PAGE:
The Incredibly Awesome Adventures of Puggie Liddell
Sample Chapter One

A bead of sweat poured down 12-year old Puggie Liddell’s chubby cheek as he trudged through a dark and dense forest. Before he knew what was coming, an ax flew past his face, barely missing his pug nose. Puggie took aim and jabbed his sword toward the mid-section of a hideous green ogre that was now towering over him. The ogre leapt out of the way and snarled at Puggie. The beast swung his ax towards Puggie's head but Puggie ducked and the weapon only grazed his mop top. Then Puggie swung a leg into the air and Karate kicked the ogre in the shin.

More angry than hurt, the ogre grabbed Puggie by the collar and lifted him off the ground. As the boy tried to wriggle free from the ogre’s vice-grip, his sword tumbled to the ground. Puggie experienced a brief moment of panic before he prepared to kick the ogre again but a knocking sound distracted him.

It was Puggie’s prissy sister, Gigi, 14, knocking on her brother’s bedroom door. When her knocking was met with no response, she barged into Puggie’s room.

“Puggie,” she yelled as she slapped her sibling’s arm.

Puggie removed his virtual reality goggles and glared at his sister. “I could have killed that ogre,” he said. Puggie hated being distracted mid-videogame, especially when he was in the middle of a battle he thought he could win. And even more especially when it was a video game he developed himself.

“You’re such a loser fanboy,” said Gigi.

“I’m not a fanboy,” said Puggie. “I’m a video game designer.”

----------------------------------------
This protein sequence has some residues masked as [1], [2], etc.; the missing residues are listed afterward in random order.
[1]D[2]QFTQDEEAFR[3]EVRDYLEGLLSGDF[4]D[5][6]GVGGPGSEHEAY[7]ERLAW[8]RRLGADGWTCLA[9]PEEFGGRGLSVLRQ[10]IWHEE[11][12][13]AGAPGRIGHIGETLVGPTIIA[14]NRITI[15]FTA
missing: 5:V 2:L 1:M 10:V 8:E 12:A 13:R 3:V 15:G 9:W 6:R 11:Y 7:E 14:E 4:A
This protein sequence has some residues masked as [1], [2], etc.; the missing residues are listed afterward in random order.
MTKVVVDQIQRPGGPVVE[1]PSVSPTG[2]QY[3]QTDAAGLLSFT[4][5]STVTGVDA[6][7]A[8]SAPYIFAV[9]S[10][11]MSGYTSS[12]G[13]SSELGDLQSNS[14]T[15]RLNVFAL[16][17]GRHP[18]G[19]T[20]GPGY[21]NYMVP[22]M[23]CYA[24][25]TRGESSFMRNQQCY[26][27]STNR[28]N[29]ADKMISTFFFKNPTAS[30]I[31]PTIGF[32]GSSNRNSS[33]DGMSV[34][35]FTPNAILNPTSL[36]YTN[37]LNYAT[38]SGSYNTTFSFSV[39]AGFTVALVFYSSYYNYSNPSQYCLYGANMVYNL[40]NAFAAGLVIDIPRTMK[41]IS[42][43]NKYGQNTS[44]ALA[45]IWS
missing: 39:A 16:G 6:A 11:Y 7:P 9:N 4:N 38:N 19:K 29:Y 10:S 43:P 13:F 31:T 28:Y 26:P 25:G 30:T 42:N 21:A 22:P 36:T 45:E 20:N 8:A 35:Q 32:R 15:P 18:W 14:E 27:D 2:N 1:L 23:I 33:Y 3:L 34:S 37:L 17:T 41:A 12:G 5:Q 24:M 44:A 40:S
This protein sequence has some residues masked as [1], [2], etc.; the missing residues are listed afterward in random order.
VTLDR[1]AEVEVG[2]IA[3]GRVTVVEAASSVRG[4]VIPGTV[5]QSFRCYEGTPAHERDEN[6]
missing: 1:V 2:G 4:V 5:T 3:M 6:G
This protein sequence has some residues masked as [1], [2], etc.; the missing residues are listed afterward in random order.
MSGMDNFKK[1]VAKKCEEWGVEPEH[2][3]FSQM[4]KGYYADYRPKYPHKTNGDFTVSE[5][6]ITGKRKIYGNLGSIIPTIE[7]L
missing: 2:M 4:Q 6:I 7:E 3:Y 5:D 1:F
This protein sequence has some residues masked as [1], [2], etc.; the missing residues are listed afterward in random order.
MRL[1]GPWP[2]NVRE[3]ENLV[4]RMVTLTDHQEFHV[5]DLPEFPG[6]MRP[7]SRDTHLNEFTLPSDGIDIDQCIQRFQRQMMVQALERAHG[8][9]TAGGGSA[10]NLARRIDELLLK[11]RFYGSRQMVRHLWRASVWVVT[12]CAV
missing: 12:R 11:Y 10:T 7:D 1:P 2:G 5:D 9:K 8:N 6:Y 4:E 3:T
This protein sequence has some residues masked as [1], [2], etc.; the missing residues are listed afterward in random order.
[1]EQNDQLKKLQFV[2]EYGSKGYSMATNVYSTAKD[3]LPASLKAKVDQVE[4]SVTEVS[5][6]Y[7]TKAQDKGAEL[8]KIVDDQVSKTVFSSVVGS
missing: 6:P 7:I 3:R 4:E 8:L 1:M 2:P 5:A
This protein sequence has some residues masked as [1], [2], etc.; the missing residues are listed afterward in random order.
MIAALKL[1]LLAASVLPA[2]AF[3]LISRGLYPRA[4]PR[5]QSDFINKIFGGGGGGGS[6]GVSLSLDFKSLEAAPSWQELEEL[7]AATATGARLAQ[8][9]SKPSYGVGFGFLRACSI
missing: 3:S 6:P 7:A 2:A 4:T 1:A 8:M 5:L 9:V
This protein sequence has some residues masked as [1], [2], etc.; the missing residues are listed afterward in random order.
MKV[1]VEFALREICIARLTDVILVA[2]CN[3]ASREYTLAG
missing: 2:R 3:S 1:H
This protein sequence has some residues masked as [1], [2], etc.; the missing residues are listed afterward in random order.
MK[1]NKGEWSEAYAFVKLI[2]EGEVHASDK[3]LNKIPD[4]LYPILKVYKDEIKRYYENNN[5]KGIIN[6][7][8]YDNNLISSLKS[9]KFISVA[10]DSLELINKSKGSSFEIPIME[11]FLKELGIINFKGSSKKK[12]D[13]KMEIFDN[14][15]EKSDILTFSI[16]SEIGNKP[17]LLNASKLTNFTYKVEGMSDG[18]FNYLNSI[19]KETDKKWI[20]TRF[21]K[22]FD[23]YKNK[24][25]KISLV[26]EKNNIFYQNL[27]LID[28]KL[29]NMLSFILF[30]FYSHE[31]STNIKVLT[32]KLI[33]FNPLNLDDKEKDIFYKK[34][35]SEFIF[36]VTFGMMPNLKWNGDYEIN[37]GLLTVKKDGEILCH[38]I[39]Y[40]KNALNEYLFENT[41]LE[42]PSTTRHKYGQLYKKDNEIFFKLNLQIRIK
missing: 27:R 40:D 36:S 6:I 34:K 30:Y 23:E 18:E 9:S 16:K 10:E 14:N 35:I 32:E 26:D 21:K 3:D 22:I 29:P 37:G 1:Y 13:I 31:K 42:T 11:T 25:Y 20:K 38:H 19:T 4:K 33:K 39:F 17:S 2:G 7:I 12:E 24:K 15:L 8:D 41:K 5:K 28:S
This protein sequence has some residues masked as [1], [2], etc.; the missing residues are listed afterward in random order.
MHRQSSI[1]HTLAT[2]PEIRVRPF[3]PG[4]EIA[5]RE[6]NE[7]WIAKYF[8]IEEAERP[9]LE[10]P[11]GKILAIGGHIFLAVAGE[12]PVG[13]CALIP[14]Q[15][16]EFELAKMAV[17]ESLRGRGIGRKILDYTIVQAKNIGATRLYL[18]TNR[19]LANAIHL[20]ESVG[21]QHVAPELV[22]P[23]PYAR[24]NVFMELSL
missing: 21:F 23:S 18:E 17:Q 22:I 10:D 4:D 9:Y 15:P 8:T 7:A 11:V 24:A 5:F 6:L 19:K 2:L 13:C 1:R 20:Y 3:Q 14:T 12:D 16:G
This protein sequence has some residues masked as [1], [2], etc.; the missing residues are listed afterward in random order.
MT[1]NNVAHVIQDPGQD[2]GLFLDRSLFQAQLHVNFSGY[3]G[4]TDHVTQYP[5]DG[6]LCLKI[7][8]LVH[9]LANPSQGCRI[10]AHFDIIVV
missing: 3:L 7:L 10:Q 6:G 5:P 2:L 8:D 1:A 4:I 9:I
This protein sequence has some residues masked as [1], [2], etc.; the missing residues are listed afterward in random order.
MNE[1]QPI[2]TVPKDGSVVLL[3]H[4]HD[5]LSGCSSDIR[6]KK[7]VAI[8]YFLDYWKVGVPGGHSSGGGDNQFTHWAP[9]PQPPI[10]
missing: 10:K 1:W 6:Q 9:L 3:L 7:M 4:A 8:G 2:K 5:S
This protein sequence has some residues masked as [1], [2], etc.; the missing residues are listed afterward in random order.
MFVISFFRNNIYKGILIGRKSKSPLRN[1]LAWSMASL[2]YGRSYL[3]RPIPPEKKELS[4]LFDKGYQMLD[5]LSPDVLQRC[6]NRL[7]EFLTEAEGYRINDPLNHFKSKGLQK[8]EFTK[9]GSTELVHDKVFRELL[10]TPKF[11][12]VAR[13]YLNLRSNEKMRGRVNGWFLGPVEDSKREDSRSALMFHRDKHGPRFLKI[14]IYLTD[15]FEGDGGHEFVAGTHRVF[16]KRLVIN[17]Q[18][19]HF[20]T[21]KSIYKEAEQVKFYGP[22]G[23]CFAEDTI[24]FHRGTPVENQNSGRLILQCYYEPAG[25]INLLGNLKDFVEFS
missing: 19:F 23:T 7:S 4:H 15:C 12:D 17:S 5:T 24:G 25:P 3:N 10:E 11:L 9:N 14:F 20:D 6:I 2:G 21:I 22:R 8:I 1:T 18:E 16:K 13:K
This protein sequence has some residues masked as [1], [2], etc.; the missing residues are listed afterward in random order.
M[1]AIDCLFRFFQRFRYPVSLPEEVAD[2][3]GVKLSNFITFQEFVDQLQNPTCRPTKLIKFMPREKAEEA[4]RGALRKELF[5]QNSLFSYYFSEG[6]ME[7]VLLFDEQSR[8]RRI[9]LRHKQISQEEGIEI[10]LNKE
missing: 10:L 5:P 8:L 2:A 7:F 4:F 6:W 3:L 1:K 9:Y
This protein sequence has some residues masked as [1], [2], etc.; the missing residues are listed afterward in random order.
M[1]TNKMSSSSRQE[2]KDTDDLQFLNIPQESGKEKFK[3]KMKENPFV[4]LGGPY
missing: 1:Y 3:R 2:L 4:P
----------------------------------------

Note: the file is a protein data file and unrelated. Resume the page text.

“You’re a geek,” said Gigi.

“And to what do I owe the honor of your presence?” Puggie asked.

“Class trip, remember,” she replied.

Meanwhile, in the kitchen downstairs, the sibling’s father, Mr. Liddell, 45, was preparing breakfast. Since the death of his wife five years ago, Mr. Lidell made a point of cooking his kids an exceptional breakfast every morning before driving them to school. He hoped in some small way it would help them miss their mother a little less.

As Mr. Liddell flipped a pancake in the air, a hand snatched it mid-toss. Puggie stuffed the pancake into his mouth, grabbed syrup from the counter, and took a big a swig of the stuff.

“We own plates,” said Mr. Liddell.

To which Puggie replied, “I'm trying to save natural resources. Washing dishes by hand wastes three gallons of water a minute; twice as much if you leave the water running while scraping the dish. Dishwashers typically waste fifteen gallons of water a load.” Puggie generally had a quick comeback for every remark and a clever answer to every question, even the unanswerable ones.

Gigi hurried into the kitchen and made a show of snatching a plate from the cabinet. She waved the dish in Puggie’s face, then placed a pancake on it and loaded it with syrup.

“Want some more pancakes with that gallon of syrup?” Puggie said to his sister, who was still pouring.

Puggie plucked another pancake from the pile, crammed it into his cake hole and added a gulp of syrup.

When Mr. Liddell flipped the final pancake onto the stack he said, “You kids need to eat a good breakfast. You've got a big day ahead of you.”

Puggie and Gigi merely glared at each other.